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Linux+: Linux Shell 10 – Shell Commands Directories


Jarret W. Buse

Linux+: Linux Shell 10 – Shell Commands Directories

By now you can handle files from the shell, but now we will cover directory management. We will cover the commands used to make and remove directories.

The two directory commands are:
  1. mkdir (make directory)
  2. rmdir (remove directory)
First, let's look at making a directory. The syntax is:

mkdir [options] [directories]

There are six options for making a directory and are as follows:

  1. -m (--mode=mode) – sets the permissions on the directory
  2. -p (--parents) – makes parent folders as required
  3. -v (--verbose) – displays a message for each created directory
  4. -Z (--context=CTX) – sets SELinux security of each created folder to CTX
  5. --help – displays help information for mkdir
  6. --version – displays version number of mkdir

To use the command without any options would create a folder with the same permissions as the parent folder. Multiple directories can be made in the current folder by separating each new folder name with a space. For example, to create folders named temp1, temp2 and temp3 in the current directory, use the following command:

mkdir temp1 temp2 temp3

To create a directory in another folder, you can switch to the directory or specify the full path. For example, to create a folder in the directory at '/usr/bin/' named 'other' the following command would be used:

mkdir /usr/bin/other

Multiple directories can be created with different paths for each folder.

The mode option lets you specify the permissions of the folder when it is created. For the system, each permission is in groups. The groups are OWNER, GROUP and OTHERS. The numbering system is based on three permission types: Read, Write and Execute. The numbering is as follows:

Read – 4 (r)
Write – 2 (w)
Execute – 1 (x)

To make this work, you add up the values for what you want as follows:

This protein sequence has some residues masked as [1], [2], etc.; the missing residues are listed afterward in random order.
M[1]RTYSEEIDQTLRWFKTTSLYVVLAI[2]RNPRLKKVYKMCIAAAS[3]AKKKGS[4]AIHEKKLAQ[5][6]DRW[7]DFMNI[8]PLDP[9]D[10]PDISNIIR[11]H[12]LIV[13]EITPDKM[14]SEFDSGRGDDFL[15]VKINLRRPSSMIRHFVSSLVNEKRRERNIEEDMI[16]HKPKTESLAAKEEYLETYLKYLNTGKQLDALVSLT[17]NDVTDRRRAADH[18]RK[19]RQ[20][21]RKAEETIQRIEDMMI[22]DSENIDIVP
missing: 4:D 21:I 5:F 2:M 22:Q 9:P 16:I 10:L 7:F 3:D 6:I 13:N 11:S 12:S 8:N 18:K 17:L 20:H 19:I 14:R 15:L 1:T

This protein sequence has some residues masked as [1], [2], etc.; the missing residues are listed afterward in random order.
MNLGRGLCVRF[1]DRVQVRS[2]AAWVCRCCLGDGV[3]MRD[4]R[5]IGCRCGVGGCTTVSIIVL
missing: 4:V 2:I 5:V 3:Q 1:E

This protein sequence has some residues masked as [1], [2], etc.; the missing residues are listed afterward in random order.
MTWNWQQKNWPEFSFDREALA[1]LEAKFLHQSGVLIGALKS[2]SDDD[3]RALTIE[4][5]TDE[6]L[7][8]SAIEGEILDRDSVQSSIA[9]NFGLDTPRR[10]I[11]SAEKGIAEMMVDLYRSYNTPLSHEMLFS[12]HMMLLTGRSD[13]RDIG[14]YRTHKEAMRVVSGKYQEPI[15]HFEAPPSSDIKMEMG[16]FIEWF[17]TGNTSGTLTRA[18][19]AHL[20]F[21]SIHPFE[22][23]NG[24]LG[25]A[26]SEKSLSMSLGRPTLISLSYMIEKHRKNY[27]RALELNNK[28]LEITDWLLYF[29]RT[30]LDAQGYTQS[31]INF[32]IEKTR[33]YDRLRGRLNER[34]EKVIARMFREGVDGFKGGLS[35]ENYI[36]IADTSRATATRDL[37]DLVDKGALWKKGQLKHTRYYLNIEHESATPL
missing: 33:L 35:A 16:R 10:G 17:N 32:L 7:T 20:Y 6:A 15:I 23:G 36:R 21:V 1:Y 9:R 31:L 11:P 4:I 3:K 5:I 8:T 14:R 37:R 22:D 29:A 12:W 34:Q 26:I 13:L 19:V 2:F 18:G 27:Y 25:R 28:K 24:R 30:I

4+2+1 = 7 – Read, Write, Execute
4+2 = 6 – Read, Write
4+1 = 5 – Read, Execute
4+0 = 4 – Read
2+1=3 – Write, Execute
2+0=2 – Write
1+0=1 – Execute

For example, to create a folder in the current directory called 'help' and allow the User Read, Write and Execute permissions (7), and the Group permissions of Read and Write (6), and Others only read permissions (4), the total Permission Mode is 764. If files were to be searched for in the Home folder with these permissions, we would use the following command:

mkdir --mode=764 help

The -p option allows for any nonexistant folders to be created. Be careful if you attempt to specify the full path and mistype one of the folder names. If the name is mistyped and does not exist, with the -p option, the folders will then be created. For example, we place a folder in the home directory with the structure of '/home/temp/help/others'. If the temp folder does not exist, then the temp folder is created then the help folder and finally the others directory.

The -v or verbose generates a comment for each time a folder is created or failed. When a directory is made with the verbose option, the following comment is generated when a folder named help is created:

mkdir: created directory ‘help’

When the -Z option is used, it creates a directory with the SELinux security set.

For help information for the mkdir command, use the --help option.

To find the version of mkdir, use the --version option.

To remove directories, use the rmdir command. The syntax is as follows:

rmdir [options] [directories]

The five options are as follows:

  1. --ignore-fail-on-non-empty – ignores all errors that are due to the folder not being empty
  2. -p (--parents) – remove explicit parent directories
  3. -v (--verbose) – generate a message for each folder removed
  4. --help – shows help information for the rmdir command
  5. --version – displays version number for the rmdir command

Similar to the mkdir command, the rmdir command can allow for multiple folder names to be used. When multiple directory names are used, each folder is removed. For example, to remove the folders temp1, temp2 and temp2 from the current directory, the following command is used:

rmdir temp1 temp2 temp3

The option --ignore-fail-on-non-empty is used when a folder has files within it. If the rmdir command is used on a directory with files in it, you get the following error with the folder named help:

rmdir: failed to remove ‘help’: Directory not empty

To bypass this error, you use the option as follows:

rmdir --ignore-fail-on-non-empty help

The folder is not removed, but an error is not generated.

When you need to remove a chain of subdirectories, you can use the -p option. For example, if a directory structure exists such as /help/temp1/temp2 and you wish to remove all three folders. The command would be as follows:

rmdir -p /help/temp1/temp2

This would remove the folder temp2 then temp1 and finally help. If any folder is not empty, then the specific folder would not be removed as well as any parent folder.

The -v option provides a message for each folder removed. For example, removing the temp1 folder would produce the following message:

rmdir: removing directory, ‘temp1’

The --help option shows the help information for the rmdir command.

The --version option shows the version information for the rmdir command.


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I don't see the neccessary to use rmdir -p while rm -r could do it better.